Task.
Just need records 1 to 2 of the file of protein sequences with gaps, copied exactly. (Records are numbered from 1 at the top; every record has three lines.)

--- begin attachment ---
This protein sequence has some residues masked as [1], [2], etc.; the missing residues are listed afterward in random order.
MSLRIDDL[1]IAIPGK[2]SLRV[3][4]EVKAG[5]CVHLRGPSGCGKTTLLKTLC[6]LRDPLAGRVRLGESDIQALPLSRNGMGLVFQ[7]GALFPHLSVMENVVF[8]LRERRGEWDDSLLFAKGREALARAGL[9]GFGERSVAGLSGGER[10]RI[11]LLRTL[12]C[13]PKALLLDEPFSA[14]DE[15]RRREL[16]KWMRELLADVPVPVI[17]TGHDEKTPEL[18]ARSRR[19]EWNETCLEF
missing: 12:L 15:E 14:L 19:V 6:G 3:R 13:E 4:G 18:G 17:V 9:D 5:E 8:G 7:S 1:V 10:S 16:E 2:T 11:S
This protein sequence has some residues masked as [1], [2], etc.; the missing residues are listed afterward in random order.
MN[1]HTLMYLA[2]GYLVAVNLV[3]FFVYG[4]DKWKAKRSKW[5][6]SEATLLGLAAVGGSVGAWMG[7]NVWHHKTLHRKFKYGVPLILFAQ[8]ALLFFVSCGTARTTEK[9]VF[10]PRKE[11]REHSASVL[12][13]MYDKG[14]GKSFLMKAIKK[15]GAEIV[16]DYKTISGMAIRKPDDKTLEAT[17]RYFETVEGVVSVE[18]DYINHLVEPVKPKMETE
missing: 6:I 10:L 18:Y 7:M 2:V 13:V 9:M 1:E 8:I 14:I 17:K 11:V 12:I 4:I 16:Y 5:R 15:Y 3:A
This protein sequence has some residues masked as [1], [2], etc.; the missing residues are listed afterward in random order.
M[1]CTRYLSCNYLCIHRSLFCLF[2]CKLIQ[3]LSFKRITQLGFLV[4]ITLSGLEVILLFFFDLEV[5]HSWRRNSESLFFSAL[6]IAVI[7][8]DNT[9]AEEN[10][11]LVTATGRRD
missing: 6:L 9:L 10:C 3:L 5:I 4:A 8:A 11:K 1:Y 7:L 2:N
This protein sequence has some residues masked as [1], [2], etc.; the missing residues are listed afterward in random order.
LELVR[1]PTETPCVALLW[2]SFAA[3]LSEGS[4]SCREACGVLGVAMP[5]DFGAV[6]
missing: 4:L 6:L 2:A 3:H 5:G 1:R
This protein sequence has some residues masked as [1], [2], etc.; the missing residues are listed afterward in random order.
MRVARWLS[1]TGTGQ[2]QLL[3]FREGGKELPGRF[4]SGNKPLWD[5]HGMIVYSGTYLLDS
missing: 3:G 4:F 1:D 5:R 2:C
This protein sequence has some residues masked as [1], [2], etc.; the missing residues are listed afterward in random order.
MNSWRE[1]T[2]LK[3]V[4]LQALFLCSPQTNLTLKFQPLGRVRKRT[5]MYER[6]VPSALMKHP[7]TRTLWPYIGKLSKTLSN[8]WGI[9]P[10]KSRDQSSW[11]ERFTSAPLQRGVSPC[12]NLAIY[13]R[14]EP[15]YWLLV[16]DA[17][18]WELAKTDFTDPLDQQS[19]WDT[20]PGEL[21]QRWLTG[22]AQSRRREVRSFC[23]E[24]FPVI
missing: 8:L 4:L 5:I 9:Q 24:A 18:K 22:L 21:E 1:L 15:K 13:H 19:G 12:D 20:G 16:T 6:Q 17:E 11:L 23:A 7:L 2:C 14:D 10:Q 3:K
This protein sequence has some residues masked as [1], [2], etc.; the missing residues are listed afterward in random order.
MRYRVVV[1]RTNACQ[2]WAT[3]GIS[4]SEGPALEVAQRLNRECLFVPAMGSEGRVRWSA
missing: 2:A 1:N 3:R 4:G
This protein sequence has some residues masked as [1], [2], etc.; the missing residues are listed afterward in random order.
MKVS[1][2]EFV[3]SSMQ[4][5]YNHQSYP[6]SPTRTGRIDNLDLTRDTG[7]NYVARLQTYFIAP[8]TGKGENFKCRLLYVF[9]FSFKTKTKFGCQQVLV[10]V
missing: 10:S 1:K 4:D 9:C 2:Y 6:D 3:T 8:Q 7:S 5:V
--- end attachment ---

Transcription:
This protein sequence has some residues masked as [1], [2], etc.; the missing residues are listed afterward in random order.
MSLRIDDL[1]IAIPGK[2]SLRV[3][4]EVKAG[5]CVHLRGPSGCGKTTLLKTLC[6]LRDPLAGRVRLGESDIQALPLSRNGMGLVFQ[7]GALFPHLSVMENVVF[8]LRERRGEWDDSLLFAKGREALARAGL[9]GFGERSVAGLSGGER[10]RI[11]LLRTL[12]C[13]PKALLLDEPFSA[14]DE[15]RRREL[16]KWMRELLADVPVPVI[17]TGHDEKTPEL[18]ARSRR[19]EWNETCLEF
missing: 12:L 15:E 14:L 19:V 6:G 3:R 13:E 4:G 18:G 17:V 9:D 5:E 8:G 7:S 1:V 10:S 16:E 2:T 11:S
This protein sequence has some residues masked as [1], [2], etc.; the missing residues are listed afterward in random order.
MN[1]HTLMYLA[2]GYLVAVNLV[3]FFVYG[4]DKWKAKRSKW[5][6]SEATLLGLAAVGGSVGAWMG[7]NVWHHKTLHRKFKYGVPLILFAQ[8]ALLFFVSCGTARTTEK[9]VF[10]PRKE[11]REHSASVL[12][13]MYDKG[14]GKSFLMKAIKK[15]GAEIV[16]DYKTISGMAIRKPDDKTLEAT[17]RYFETVEGVVSVE[18]DYINHLVEPVKPKMETE
missing: 6:I 10:L 18:Y 7:M 2:V 13:V 9:M 1:E 8:I 14:I 17:K 11:V 12:I 4:I 16:Y 5:R 15:Y 3:A